Bladder pain with filling that is relieved by voiding with no other attributable cause for > 6 weeks. Treat by avoiding triggers + amitriptylene and analgesics during flares.

42

Why are loop diuretics associated with metabolic alkalosis?

They increase Na delivery to the DCT. This leads to increased Na resorption and K/H secretion -> metabolic alkalosis.

43

How to prevent at-risk patients from getting contrast-induced nephropathy if they really need imaging done.

Adequate IV hydration with isotonic NaHCO3 or 0.9% NS + acetylcysteine.

44

Extra-renal manifestations of ADPKD

Berry aneurysms
MVP/AR
Colonic diverticula
Abdominal wall/inguinal hernia

45

Aspects of patients on dialysis that increase their risk of dying from heart disease?

Elevated homocysteine levels

Hyperphosphatemia w/elevated PTH levels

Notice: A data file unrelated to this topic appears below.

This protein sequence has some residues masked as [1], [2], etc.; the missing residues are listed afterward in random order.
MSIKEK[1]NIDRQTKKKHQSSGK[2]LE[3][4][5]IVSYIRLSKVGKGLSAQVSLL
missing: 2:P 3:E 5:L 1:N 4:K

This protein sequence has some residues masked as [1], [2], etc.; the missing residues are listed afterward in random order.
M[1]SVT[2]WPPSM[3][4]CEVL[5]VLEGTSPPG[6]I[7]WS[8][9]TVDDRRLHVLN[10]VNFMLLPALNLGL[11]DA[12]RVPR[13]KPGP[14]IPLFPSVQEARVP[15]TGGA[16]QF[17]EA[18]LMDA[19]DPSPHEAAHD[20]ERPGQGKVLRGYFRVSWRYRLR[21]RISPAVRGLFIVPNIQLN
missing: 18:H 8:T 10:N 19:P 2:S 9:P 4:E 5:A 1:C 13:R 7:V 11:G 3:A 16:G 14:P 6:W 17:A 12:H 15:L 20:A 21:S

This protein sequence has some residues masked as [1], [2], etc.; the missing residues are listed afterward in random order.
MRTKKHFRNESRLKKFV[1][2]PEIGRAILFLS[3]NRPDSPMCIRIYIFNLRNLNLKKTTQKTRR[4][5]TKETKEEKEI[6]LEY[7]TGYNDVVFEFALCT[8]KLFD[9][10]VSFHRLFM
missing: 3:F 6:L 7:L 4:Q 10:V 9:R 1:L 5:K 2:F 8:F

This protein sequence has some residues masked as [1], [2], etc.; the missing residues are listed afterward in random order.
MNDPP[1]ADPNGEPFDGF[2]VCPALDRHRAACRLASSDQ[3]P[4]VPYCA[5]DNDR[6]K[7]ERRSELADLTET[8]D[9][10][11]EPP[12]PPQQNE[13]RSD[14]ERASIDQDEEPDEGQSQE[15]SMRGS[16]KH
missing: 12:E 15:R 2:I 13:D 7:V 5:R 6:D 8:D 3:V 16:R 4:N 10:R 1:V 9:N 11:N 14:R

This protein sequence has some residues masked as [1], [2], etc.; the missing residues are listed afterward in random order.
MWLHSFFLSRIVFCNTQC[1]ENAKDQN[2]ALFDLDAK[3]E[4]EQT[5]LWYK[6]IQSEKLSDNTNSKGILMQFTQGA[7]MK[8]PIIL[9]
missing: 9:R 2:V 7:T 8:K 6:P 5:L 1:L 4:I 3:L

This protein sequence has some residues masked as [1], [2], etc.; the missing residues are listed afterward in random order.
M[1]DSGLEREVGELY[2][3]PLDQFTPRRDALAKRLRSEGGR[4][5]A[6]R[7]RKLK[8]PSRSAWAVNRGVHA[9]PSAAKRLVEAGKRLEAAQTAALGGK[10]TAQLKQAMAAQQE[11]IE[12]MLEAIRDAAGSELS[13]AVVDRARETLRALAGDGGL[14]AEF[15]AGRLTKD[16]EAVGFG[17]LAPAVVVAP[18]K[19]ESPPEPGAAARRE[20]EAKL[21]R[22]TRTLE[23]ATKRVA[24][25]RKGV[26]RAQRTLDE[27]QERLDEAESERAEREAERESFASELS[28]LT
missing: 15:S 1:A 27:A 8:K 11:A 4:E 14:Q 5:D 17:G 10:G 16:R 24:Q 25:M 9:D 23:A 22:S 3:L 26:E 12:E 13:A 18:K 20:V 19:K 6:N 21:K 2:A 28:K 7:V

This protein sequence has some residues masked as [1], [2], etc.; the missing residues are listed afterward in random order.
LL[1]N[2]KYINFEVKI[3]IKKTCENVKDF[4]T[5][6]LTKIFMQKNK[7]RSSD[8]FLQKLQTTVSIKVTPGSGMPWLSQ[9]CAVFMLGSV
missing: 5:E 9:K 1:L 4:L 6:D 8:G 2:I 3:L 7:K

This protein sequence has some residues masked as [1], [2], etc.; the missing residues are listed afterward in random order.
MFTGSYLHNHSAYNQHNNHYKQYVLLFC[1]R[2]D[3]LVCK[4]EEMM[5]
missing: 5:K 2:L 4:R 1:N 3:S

Anemia

ESRD

Accelerated atherogenesis from enhanced oxidant stress

Enhanced Ca intake

NO inhibition

46

Patient has gross hematuria, low serum C3 and subepithelial humps consisting of C3 complement on renal biopsy

Post-strep GN

47

AA amyloidosis vs. AL amyloidosis

AA = chronic inflammatory conditions, beta-2 microglobulin, apolipoprotein or transthyretin gets abnormally folded and deposited.

AL = MM, Waldenstroms. Lambda light chains get deposited.

48

Nephritic syndromes with associated low C3 levels

Post-strep GN, lupus, MPGN, mixed cryoglobulinemia

49

Immune complexes that form in mixed cryoglobulinemia

IgM complexes with anti-HCV IgG, HCV RNA and complement.

50

Drugs that can cause crystal-induced nephropathy

Acyclovir, sulfonamides, MTX, ethylene glycol and protease inhibitors

51

What do +LE and nitrites on UA mean?

+LE = pyuria. Nitrites = enterobacter is present.